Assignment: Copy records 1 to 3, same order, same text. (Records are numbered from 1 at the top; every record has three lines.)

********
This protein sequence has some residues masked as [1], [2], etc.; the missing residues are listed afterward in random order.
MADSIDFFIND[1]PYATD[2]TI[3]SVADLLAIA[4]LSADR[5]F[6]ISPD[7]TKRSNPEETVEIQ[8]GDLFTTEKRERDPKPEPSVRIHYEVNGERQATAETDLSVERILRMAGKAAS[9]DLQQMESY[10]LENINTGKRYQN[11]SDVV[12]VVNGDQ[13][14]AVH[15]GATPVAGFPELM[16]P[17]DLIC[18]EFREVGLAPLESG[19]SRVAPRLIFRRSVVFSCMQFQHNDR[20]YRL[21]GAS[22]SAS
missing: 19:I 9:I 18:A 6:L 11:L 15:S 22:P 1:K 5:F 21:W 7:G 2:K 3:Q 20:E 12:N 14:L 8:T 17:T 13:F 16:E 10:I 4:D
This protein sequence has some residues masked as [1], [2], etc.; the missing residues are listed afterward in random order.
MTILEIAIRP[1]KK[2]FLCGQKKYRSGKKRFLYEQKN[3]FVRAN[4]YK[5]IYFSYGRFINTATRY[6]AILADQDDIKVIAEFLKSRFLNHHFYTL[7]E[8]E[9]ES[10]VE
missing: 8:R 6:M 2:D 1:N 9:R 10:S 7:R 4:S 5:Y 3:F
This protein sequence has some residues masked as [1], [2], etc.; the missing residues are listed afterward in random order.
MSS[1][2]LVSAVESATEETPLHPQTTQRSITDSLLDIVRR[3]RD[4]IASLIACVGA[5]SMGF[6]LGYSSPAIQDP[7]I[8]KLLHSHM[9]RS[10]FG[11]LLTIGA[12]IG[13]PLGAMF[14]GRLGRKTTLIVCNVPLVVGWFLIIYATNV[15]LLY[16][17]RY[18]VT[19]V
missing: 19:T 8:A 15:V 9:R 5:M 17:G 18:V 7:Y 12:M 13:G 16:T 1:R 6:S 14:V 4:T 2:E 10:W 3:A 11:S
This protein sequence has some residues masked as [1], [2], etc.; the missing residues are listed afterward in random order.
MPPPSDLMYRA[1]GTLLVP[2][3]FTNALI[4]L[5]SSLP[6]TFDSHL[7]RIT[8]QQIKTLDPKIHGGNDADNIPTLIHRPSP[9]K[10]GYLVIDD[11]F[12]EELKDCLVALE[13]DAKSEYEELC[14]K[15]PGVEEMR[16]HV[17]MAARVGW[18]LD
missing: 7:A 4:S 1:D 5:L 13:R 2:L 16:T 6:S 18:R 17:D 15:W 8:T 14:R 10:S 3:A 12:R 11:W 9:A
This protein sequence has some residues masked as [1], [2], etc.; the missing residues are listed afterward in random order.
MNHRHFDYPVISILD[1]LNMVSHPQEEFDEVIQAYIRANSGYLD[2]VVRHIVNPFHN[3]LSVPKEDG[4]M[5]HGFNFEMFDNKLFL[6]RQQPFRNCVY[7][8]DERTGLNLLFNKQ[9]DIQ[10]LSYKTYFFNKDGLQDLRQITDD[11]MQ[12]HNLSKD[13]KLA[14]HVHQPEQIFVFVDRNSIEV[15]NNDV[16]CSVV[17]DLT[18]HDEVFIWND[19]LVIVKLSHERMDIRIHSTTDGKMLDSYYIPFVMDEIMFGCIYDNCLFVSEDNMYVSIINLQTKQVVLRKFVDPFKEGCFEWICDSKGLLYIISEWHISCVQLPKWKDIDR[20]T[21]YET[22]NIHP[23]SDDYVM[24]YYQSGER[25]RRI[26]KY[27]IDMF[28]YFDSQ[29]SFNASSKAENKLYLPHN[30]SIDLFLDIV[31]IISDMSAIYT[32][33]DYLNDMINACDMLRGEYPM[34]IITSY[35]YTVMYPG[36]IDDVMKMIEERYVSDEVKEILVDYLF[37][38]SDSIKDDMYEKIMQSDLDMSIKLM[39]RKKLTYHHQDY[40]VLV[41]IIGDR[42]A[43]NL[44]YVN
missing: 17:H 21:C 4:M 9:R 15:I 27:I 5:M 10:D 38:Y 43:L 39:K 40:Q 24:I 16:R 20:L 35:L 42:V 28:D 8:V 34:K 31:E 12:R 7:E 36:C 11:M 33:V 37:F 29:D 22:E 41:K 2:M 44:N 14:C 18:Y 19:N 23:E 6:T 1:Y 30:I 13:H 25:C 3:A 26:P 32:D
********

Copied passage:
This protein sequence has some residues masked as [1], [2], etc.; the missing residues are listed afterward in random order.
MADSIDFFIND[1]PYATD[2]TI[3]SVADLLAIA[4]LSADR[5]F[6]ISPD[7]TKRSNPEETVEIQ[8]GDLFTTEKRERDPKPEPSVRIHYEVNGERQATAETDLSVERILRMAGKAAS[9]DLQQMESY[10]LENINTGKRYQN[11]SDVV[12]VVNGDQ[13][14]AVH[15]GATPVAGFPELM[16]P[17]DLIC[18]EFREVGLAPLESG[19]SRVAPRLIFRRSVVFSCMQFQHNDR[20]YRL[21]GAS[22]SAS
missing: 19:I 9:I 18:A 6:L 11:L 15:S 22:P 1:K 5:F 21:W 7:G 2:K 3:Q 20:E 12:N 14:L 8:T 17:T 13:F 16:E 10:I 4:D
This protein sequence has some residues masked as [1], [2], etc.; the missing residues are listed afterward in random order.
MTILEIAIRP[1]KK[2]FLCGQKKYRSGKKRFLYEQKN[3]FVRAN[4]YK[5]IYFSYGRFINTATRY[6]AILADQDDIKVIAEFLKSRFLNHHFYTL[7]E[8]E[9]ES[10]VE
missing: 8:R 6:M 2:D 1:N 9:R 10:S 7:R 4:S 5:Y 3:F
This protein sequence has some residues masked as [1], [2], etc.; the missing residues are listed afterward in random order.
MSS[1][2]LVSAVESATEETPLHPQTTQRSITDSLLDIVRR[3]RD[4]IASLIACVGA[5]SMGF[6]LGYSSPAIQDP[7]I[8]KLLHSHM[9]RS[10]FG[11]LLTIGA[12]IG[13]PLGAMF[14]GRLGRKTTLIVCNVPLVVGWFLIIYATNV[15]LLY[16][17]RY[18]VT[19]V
missing: 19:T 8:A 15:V 9:R 5:M 17:G 18:V 7:Y 12:M 13:G 16:T 1:R 6:S 14:V 4:T 2:E 10:W 3:A 11:S